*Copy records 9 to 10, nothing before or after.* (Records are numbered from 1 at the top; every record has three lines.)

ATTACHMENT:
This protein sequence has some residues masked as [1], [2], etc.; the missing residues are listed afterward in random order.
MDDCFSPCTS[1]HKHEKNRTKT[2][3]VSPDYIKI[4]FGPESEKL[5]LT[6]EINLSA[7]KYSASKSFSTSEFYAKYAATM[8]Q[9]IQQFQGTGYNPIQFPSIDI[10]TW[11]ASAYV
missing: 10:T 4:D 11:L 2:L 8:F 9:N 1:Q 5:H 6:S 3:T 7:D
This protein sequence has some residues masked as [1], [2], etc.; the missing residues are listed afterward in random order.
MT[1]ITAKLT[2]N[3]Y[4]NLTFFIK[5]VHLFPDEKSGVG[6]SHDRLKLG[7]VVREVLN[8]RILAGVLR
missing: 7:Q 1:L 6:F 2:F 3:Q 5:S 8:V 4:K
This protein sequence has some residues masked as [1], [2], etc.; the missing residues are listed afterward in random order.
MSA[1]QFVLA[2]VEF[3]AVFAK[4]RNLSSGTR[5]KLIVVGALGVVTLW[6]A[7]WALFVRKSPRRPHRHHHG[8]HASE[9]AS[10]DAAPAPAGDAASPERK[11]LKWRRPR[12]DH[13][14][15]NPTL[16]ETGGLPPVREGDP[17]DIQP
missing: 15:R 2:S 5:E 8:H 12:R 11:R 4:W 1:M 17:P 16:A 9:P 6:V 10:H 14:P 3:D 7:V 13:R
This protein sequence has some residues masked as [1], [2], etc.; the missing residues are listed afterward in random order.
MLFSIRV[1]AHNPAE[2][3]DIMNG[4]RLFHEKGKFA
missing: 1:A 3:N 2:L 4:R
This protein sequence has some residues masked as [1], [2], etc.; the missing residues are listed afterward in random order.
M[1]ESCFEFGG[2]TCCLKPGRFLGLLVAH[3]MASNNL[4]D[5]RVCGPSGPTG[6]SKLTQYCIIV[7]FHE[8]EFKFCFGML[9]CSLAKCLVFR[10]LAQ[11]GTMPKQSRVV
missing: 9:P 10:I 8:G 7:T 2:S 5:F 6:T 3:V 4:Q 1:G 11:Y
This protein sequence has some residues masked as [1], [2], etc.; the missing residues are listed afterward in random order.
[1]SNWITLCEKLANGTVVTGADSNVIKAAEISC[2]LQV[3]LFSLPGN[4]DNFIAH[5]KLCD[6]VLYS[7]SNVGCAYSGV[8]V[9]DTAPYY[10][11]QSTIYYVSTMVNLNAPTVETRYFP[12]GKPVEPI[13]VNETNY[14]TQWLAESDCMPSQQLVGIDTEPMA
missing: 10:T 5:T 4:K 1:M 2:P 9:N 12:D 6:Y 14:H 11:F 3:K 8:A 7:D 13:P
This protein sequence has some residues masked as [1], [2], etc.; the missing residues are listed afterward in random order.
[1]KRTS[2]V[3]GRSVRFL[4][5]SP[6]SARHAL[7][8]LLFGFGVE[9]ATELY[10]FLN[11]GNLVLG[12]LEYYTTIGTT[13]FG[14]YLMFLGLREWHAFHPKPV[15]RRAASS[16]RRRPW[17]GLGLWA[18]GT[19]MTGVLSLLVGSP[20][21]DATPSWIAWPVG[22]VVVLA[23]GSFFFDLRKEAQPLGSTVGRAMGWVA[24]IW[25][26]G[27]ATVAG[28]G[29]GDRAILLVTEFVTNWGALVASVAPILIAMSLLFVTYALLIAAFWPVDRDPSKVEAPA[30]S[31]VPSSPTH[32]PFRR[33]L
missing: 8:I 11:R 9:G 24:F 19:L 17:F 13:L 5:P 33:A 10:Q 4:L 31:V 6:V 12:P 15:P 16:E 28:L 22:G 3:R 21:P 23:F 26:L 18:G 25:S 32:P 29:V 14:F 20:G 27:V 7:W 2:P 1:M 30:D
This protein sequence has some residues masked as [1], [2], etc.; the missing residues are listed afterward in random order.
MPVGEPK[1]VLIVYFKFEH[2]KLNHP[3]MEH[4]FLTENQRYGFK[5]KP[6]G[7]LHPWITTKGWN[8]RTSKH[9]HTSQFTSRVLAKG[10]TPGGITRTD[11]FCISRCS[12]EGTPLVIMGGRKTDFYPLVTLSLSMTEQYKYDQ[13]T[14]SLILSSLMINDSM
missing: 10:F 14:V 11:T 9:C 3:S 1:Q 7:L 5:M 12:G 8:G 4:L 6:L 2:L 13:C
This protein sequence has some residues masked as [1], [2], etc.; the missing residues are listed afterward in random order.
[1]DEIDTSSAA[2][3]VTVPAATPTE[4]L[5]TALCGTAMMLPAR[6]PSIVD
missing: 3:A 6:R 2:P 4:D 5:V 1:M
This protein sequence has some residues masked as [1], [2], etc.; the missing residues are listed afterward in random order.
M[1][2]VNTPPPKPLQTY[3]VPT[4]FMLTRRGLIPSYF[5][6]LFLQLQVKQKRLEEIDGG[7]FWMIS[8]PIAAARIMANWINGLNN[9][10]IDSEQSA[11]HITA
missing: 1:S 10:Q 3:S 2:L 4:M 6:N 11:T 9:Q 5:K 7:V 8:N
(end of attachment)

This protein sequence has some residues masked as [1], [2], etc.; the missing residues are listed afterward in random order.
[1]DEIDTSSAA[2][3]VTVPAATPTE[4]L[5]TALCGTAMMLPAR[6]PSIVD
missing: 3:A 6:R 2:P 4:D 5:V 1:M
This protein sequence has some residues masked as [1], [2], etc.; the missing residues are listed afterward in random order.
M[1][2]VNTPPPKPLQTY[3]VPT[4]FMLTRRGLIPSYF[5][6]LFLQLQVKQKRLEEIDGG[7]FWMIS[8]PIAAARIMANWINGLNN[9][10]IDSEQSA[11]HITA
missing: 1:S 10:Q 3:S 2:L 4:M 6:N 11:T 9:Q 5:K 7:V 8:N